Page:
Feeding pigs recycled human food must be done under strictly-controlled conditions, otherwise a producer risks deadly pig diseases, such as foot-and-mouth, classical swine fever and African swine fever, according to the National Pig Association.
These highly infectious diseases, which can be introduced in infected meat - even meat that has been processed and cooked - are economically damaging to a producer and the only effective way to control them is by widespread slaughter of livestock.
NPA's warning comes as "Pig Idea" environmental campaigners call for more left-over foods to be fed to pigs as swill. While recognizing that feeding pigs properly-treated and rigorously-tested foods such as unsold bread and vegetables can deliver significant environmental benefits, NPA warns that there is always a risk of regulatory breakdown, as happened in the 2001 national foot-and-mouth outbreak, when infected swill was fed to pigs on a Northumberland unit in the UK.
"We don't want this campaign to give the public the mistaken impression that it is alright to feed waste food to pigs," says Dr. Zoe Davies, general manager of the National Pig Association.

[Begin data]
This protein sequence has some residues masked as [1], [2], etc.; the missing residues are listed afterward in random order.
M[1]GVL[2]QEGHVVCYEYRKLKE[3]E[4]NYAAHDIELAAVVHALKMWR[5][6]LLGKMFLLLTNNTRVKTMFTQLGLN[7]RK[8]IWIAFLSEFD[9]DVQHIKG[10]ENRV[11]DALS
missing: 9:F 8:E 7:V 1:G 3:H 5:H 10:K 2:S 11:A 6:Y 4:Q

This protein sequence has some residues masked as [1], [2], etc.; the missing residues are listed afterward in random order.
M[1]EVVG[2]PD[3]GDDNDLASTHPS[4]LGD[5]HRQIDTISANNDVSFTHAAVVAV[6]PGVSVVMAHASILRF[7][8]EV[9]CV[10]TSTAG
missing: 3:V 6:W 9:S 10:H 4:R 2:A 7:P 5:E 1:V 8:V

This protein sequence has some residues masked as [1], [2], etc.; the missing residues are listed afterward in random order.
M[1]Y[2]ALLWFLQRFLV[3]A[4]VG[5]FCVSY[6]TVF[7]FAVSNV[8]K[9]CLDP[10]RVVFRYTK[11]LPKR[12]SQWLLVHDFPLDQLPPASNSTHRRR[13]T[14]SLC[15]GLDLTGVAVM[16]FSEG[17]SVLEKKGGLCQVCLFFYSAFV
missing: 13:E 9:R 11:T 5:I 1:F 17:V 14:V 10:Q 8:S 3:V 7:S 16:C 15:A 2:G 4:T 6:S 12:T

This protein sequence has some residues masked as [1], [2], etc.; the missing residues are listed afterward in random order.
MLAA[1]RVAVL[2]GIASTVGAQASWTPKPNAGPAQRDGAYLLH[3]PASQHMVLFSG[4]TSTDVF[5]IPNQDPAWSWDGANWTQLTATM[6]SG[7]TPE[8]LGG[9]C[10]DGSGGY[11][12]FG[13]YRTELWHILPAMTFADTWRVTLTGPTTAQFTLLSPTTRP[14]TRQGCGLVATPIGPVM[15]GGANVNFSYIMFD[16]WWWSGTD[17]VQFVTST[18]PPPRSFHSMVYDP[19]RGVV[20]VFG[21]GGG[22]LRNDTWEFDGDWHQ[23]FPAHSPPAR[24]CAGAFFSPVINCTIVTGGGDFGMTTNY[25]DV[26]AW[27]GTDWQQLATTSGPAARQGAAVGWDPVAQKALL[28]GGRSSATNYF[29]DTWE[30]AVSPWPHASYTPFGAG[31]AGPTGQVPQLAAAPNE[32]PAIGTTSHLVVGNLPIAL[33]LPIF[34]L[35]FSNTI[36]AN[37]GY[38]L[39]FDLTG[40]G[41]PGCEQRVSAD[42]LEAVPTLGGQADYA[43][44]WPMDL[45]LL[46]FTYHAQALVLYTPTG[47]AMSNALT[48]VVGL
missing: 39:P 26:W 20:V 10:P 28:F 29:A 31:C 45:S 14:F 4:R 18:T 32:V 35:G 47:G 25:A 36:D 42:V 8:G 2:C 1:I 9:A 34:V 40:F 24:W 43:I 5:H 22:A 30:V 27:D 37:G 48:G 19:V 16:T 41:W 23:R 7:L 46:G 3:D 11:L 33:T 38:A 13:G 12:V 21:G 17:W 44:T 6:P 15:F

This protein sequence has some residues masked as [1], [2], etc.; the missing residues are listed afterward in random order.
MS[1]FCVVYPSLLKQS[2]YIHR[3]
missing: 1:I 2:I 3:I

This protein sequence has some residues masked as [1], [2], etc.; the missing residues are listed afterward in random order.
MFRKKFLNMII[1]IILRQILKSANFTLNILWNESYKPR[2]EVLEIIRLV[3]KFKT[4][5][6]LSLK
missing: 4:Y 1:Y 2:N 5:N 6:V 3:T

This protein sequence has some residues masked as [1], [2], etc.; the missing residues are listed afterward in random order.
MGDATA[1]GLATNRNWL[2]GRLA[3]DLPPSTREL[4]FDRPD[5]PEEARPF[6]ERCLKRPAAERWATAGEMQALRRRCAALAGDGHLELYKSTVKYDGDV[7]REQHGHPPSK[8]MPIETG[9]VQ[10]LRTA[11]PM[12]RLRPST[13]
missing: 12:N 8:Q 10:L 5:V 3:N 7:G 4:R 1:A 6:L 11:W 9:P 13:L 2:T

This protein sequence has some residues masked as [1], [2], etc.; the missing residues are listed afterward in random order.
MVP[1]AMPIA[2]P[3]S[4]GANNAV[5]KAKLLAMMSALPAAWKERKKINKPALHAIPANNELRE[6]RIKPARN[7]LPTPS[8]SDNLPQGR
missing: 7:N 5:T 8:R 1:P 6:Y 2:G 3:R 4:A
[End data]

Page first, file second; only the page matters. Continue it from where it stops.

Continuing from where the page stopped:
Feeding waste food from catering establishments including home kitchens and restaurants - even if it is only vegetables - has been banned in the UK since the 2001 national foot-and-mouth outbreak, which devastated countryside tourism and livestock farming and more than 6 million farm animals to be compulsorily slaughtered.
The law also covers food waste from other premises, including food factories and distribution warehouses that contains or has been in contact with animal by-products such as raw eggs, meat and fish products. None of these items may be fed to pigs, including pigs kept as pets.
"We appreciate that the Pig Idea campaigners have the best of intentions and have been at pains to explain all the legal issues but we remain concerned that promoting the image of pigs eating waste food is unhelpful," says Davies. "The pig industry already uses more than 1 ton per year of by-product from food manufacturing, but only as part of a tightly-regulated and audited process."